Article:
The thing about advertising is that companies not only want you to be invested in their products and/or services but they want to keep you invested. To do this, they often employ music that will get stuck in your head or perhaps trigger an emotional pull to make you inclined to purchase their product. It’s a no-brainer that companies would want to associate their product with popular music, as The Drum, a marketing news site, explained.
Because of this, we end up with advertisements such as Visa’s new “Meet Visa” and Adam Driver’s Burberry commercials, which both feature catchy songs to promote their products. Another company that utilizes this tactic is Allstate, as evidenced by their popular duet commercial, which features The Pet Shop Boys’ classic “Opportunities (Let’s Make Lots of Money).” They haven’t stopped there, though, as Allstate has a new commercial featuring a nostalgic sound. This is where you know it from.
This throwback song brings up all the feels for Allstate's marketing campaign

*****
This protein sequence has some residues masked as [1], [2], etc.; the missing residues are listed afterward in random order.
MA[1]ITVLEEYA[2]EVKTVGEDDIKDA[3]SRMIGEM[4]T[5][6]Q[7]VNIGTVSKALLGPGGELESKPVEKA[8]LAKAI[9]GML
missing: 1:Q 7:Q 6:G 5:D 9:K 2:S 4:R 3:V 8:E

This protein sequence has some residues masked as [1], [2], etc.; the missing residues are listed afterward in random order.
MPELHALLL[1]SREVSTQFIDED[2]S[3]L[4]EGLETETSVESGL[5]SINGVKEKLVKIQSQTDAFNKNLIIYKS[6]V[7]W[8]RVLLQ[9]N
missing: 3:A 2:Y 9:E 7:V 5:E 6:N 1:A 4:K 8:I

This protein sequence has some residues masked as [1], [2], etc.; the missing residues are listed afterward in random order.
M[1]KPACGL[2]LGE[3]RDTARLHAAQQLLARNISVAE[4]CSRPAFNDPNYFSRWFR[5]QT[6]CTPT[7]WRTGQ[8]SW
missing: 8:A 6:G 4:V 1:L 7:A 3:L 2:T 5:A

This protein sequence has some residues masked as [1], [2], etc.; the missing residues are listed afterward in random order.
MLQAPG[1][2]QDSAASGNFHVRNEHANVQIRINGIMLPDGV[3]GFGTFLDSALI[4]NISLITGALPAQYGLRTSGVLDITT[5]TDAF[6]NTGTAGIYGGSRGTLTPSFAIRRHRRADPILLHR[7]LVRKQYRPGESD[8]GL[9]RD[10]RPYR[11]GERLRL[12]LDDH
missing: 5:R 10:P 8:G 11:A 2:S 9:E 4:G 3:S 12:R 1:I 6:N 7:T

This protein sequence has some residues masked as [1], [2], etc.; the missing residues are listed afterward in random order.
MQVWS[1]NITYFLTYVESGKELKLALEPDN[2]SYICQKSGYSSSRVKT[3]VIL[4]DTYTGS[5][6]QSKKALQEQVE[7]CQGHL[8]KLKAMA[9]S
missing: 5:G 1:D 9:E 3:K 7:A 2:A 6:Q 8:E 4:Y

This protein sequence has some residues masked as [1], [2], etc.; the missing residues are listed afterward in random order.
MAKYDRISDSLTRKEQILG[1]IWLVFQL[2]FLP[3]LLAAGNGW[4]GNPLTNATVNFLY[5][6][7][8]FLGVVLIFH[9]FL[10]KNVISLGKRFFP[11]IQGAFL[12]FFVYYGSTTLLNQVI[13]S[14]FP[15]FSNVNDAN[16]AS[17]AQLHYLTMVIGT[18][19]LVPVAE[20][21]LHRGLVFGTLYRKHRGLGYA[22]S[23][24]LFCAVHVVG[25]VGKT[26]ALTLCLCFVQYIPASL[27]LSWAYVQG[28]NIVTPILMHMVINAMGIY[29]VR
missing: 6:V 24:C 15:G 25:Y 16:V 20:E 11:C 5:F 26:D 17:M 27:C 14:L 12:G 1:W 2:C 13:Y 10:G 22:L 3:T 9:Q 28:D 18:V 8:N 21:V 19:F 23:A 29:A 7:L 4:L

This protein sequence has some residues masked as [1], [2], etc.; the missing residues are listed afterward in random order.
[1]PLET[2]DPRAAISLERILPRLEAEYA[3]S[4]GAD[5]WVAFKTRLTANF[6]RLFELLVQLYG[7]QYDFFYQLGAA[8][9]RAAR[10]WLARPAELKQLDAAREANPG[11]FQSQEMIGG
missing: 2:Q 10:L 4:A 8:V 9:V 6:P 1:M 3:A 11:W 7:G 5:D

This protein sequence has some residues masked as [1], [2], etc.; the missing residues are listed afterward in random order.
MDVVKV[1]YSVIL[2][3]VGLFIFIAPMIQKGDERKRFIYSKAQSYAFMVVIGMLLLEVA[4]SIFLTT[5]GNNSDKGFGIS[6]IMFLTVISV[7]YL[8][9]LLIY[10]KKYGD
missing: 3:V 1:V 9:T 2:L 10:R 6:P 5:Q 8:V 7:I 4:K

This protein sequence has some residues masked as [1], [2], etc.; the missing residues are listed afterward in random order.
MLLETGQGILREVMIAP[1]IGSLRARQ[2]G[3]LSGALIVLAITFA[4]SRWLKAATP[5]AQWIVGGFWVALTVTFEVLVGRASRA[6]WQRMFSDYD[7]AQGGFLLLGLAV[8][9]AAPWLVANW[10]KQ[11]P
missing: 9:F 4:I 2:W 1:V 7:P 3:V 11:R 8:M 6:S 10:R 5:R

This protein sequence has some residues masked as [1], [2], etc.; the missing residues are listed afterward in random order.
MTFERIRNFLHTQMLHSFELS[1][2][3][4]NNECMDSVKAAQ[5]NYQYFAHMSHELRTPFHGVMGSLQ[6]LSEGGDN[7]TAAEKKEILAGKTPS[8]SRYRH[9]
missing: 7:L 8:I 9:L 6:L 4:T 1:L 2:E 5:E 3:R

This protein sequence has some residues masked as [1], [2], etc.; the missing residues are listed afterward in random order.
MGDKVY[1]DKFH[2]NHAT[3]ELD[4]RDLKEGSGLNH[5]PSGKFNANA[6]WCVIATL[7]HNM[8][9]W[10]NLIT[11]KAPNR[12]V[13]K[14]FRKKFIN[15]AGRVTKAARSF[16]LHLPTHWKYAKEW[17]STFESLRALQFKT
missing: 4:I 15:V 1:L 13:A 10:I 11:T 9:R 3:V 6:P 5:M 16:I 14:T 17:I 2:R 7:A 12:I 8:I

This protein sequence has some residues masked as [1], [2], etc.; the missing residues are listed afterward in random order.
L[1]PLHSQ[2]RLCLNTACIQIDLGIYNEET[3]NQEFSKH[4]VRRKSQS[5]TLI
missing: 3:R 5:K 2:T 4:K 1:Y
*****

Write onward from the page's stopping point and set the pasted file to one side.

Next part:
Allstate’s commercials are always evocative and enticing, and their latest is no different. The ad, voiced by Alicia Keys, features people going about their lives while a fun, cool, and swanky instrumental song plays in the background (via YouTube). If you’re thinking that this music sounds familiar, you’d be right.
The song was recorded in 1968 by South African jazz trumpeter Hugh Masekela and comes from his album “The Promise of a Future” (via SongFacts). The song’s title is “Grazing in the Grass,” and it draws emotion through its various instruments (via YouTube). Cowbells and trumpets offer unique sounds and perspectives, and Masekela’s raw, true talent shines through with each note. The song evokes the idea of grass grazing brilliantly because of its happy tones. These tones elicit a feeling of enjoying the simple life, which Allstate’s commercial promotes as well, saying that their insurance can help you live your everyday life simpler and more at ease.
The song was, in fact, named “Grazing in the Grass” because the tune it was based on — “Mr. Bull #5” — took place in a cow pasture, which also inspired the use of cowbells (via SongFacts). Masekala purchased a record of “Mr. Bull #5” during a trip to Zambia, which his producer wanted to rework into their own sound. Now, that reworked sound is still being used in commercials decades later.
This song was so influential upon its release that it climbed to number one on the charts in the late ’60s, according to Stereogum, which helps explain why we still recognize it today.
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